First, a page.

Edward, 50, is married with two kids in college. He works in the Spanish Language Media. Besides playing football, rugby, volleyball in high school and college, Edward’s family had a history of back pain. He had episodes of debilitating back spasms which started to happen more and more frequently. At age 29, Edward’s doctor discovered a significant herniation in his L4, L5 region. He had a microdiscectomy and felt immediate relief. When his back pain returned his social life and basic mobility was not what it used to be. You must ask yourself whether or not you are willing to live with this pain, Edward advises. He told his friends that if, hypothetically, he were in a building on fire he would not be able to make it down the stairs in time.
My name's, Eddy, I was born and raised here in Southern California. I'm married, two kids, two kids in college. I work in the Spanish language media industry. Uh, I've been selling media time to reach the US Latino consumers for almost 30 years. So taking a look on the history of my back issues that I've had over my life, my dad had back problems. I had uncles that had back problems. I think I was kind of predisposed to have the same type of issues. I played high school sports, I played both volleyball and football for four years in high school. Played one year of college football and then two years of college rugby. At some point in that span of time I think was eventually where I had my initial issues.
I started getting back spasms, debilitating type back spasms. Pretty much take your breath away, they were happening once a year, then they were happening once every six months, and they were happening about every two to three months. And they would-it'd be from small things. Bending over a certain way, brushing your teeth in the wrong position, and it took longer and longer to get over each episode. By the time I was 29, so I was still relatively young, I got to a point where I had just terrible sciatica pain. I had numbness in both feet, and the doctor finally decided to do an MRI when they discovered a pretty significant size herniation in my L4-L5 region.
You know at the time, you know things were different, 20 years ago but it was a little bit more extensive surgery back then. I'm talking about what uh, back pain does and the way that it affects your daily life, the level of activities that I was able to do or not do. You know, I just didn't feel like I was old enough to-to give up on some of the things I loved to do, and to change my lifestyle that much. But in addition to that, just being out socially. Not being able to sit throughout an entire dinner, you know I just didn't think that that was something that I wanted to do long term. Getting in and out of the car, seems really like, simple and rudimentary but for someone with back pain I think that they all would agree that's not necessarily always the case.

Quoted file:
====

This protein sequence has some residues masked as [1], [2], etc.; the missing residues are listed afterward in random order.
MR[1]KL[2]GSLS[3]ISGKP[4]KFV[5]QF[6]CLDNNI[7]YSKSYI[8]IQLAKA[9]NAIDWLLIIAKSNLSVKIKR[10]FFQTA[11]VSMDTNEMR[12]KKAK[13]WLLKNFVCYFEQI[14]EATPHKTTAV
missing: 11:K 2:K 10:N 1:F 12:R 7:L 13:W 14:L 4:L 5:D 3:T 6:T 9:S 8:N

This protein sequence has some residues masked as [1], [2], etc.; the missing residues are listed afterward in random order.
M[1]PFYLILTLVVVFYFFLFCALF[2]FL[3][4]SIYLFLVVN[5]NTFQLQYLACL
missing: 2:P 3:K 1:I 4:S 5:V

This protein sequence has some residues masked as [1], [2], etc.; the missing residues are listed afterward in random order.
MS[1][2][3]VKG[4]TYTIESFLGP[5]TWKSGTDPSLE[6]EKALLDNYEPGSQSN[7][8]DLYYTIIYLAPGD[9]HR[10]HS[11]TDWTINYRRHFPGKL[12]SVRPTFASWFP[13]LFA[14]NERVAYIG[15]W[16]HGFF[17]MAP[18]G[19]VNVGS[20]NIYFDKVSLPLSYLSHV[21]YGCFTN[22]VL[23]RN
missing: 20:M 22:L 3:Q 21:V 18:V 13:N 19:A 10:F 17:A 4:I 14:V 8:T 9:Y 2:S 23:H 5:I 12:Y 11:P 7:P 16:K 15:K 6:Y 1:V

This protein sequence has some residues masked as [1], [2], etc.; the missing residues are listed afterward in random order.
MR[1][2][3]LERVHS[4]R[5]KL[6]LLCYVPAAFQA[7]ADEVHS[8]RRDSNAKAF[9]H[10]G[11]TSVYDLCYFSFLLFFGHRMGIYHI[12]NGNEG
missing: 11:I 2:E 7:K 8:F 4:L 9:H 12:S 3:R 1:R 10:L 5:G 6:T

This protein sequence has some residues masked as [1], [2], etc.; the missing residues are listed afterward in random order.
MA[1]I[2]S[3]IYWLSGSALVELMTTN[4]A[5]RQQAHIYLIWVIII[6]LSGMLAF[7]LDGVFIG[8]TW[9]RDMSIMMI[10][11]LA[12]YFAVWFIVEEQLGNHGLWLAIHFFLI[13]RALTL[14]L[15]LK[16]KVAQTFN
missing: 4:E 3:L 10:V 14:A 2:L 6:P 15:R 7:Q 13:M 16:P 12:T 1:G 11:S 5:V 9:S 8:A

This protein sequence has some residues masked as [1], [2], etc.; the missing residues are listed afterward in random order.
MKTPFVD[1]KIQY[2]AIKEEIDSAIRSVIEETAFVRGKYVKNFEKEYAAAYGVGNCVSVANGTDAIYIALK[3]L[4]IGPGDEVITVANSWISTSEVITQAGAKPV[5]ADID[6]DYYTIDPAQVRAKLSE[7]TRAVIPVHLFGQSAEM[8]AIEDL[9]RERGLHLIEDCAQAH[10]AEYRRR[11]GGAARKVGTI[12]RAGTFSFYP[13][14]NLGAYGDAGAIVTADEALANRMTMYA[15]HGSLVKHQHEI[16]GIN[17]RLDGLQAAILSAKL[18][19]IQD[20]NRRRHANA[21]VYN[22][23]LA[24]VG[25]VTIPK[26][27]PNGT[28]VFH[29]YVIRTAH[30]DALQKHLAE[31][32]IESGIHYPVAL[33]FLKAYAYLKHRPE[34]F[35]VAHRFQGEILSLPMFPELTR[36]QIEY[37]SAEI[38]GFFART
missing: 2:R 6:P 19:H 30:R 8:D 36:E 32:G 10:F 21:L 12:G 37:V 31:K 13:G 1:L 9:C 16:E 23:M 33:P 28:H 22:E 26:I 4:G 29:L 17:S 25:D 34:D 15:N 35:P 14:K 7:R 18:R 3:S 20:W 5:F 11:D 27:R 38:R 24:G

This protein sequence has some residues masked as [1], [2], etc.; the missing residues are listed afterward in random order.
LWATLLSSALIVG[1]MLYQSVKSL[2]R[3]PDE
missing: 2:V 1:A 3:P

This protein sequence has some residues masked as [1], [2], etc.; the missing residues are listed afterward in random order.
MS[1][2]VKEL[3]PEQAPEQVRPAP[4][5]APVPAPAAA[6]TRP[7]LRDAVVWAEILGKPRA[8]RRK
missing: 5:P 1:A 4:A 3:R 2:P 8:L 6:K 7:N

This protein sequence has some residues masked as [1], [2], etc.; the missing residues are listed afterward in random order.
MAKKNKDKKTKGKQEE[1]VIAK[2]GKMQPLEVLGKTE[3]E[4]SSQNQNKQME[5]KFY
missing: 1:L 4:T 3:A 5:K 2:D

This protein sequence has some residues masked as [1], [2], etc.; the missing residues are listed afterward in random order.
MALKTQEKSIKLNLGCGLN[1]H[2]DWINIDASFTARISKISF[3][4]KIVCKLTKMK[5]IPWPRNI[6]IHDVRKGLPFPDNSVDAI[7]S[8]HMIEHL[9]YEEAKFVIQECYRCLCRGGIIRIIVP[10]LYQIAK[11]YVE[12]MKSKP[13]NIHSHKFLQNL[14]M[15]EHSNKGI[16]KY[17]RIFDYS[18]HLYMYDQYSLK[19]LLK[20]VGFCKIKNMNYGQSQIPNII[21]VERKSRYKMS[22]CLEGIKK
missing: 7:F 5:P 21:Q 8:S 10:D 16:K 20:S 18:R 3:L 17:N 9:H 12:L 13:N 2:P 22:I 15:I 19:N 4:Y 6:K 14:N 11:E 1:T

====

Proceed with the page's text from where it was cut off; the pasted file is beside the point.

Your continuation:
It was brutal, you know. Just getting out of the damn car was hard. Maybe you th- you take your back for granted, but it's-it ties everything together and if you've got a bad back, you're not doing well. It changes your life. I'm always sleeping on my side with a pillow between my legs. It seems like all people that have bad backs, we all have the similar story. Not being able to sleep in certain positions. It got to a point up until this last surgery, that I literally couldn't run if I had to. I told someone in my office if the building was burning, I wouldn't be able to get out because I couldn't possibly run. So, you know these are all things that kind of, you have to decide, are you willing to live the rest of your life like this, or are you willing to look at options and see what's available.
So, with my very first surgery 20 years ago, I had a micro discectomy. L4-L5 region, they removed almost a eight millimeter herniation and the relief was almost immediate. So, I was able to get back to normal activities. Which for me, were basketball, I could rejoin my men's soccer league; unfortunately about nine months ago I was at Pilates class and I knew I should've left five minutes before I did. Um, but, ended up doing one more move and at that point I felt muscle spasms that I hadn't felt in 20 years. I felt that pain before and so unfortunately I knew the feeling and I was afraid of what it might mean.
I went in for an MRI just to confirm what I thought and unfortunately the L3-L4 disc had herniated. Which they say is common for people that have issues with one disc, is that the disc above it no longer has a foundation, there's more stress on that particular one. So, the doctor wasn't too surprised.